Rules for greater citizen orientation and transparency

  • Home Page
  • Chancellor 

  • Federal Government

  • News

  • Service

  • Media Center

Federal police officers check a traveller’s paperwork as part of an entry check on a train. (More information available below the photo under ‚detailed description‘.)

Federal police officers check a traveller’s paperwork on a train.

Federal police officers check a traveller’s paperwork as part of an entry check on a train.

Photo: picture alliance/dpa/Daniel Karmann

More than 50,000 federal police officers are committed to keeping people safe in our country. The tasks and legal status of the federal police force are regulated by the Federal Police Act. However, large parts of the Federal Police Act that is currently in effect were drawn up in 1994, before chat groups or social media existed. A lot has changed since then. The tasks of the police have also increased and become more diverse, as have the technical possibilities.

Comprehensive modernisation

In order to do justice to the federal police force’s huge range of tasks, the Federal Government has adjusted the Federal Police Act to contemporary needs. A draft law to this effect was adopted in the Federal Cabinet today. Police law will therefore be comprehensively modernised and restructured.

In addition, the draft law provides for the implementation of the specifications made by the Federal Constitutional Court in its ruling of 20 April 2016 concerning federal criminal law (1 BvR 966/09, 1 BvR 1140/09), as well as an EU Directive (EU 2016/680).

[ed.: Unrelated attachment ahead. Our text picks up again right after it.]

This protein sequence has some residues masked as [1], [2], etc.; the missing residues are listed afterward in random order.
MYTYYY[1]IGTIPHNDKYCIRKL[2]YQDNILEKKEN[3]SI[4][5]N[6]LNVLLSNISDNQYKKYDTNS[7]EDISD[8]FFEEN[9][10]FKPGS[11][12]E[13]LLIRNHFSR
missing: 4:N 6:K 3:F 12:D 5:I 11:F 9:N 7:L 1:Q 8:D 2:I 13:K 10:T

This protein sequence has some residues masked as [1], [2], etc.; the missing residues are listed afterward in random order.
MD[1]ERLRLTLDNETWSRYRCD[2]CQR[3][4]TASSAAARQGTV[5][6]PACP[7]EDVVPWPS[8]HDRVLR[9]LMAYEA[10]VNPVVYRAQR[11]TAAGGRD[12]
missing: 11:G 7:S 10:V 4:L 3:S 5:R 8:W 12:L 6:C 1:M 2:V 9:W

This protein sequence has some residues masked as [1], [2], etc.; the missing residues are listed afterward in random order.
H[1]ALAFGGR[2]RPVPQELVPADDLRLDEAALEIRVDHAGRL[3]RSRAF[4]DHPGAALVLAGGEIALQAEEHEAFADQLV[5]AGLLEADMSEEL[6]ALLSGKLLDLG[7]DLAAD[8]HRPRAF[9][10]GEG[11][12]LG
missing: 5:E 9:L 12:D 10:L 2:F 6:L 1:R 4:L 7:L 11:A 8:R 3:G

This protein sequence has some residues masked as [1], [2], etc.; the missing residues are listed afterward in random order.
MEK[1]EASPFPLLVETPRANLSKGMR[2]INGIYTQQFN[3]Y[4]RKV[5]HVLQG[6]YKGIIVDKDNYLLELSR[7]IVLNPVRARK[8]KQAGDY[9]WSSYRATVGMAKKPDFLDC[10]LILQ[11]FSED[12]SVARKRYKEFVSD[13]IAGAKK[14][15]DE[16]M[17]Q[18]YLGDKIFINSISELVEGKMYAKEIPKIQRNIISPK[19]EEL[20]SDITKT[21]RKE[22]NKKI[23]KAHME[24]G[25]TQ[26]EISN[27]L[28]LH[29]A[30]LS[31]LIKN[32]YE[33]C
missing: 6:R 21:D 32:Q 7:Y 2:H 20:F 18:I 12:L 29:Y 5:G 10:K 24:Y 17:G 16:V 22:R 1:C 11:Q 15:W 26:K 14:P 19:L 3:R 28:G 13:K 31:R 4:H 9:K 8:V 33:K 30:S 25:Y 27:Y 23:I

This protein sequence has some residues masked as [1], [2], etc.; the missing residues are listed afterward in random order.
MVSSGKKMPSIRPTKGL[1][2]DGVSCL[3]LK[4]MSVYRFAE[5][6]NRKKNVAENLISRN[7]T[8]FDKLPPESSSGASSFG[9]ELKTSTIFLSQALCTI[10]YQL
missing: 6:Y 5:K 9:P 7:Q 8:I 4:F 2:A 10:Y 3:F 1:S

Police check confirmation to counteract racial profiling

The new law is designed to improve trust in the work of security agencies while at the same time increasing citizen orientation and transparency.

To this end, federal police staff will be required to issue confirmation that a police check was carried out, if requested by the person in question. The confirmation must include the place, time and reason for the person’s details being checked. The goal is to prevent discriminatory police checks and improve the legal position of affected individuals by making the reason and procedure of a check more transparent.

Identification obligation for law enforcement officers

The reform of the Federal Police Act also provides for a legitimisation and identification obligation on the part of the federal police’s law enforcement officers. A sequence of digits allows for officers to be identified, albeit only by competent authorities.

Simplifying exposure of breaches of duty  

Facilitating identification in this way is to make it easier to expose crimes or breaches of duty committed by uniformed law enforcement officers in future. At the same time, it will be possible to avoid officers who are acting legitimately becoming the subject of investigations.

Prospective officers are also to undergo an additional simple security clearance procedure in future. This has been voluntary up to now.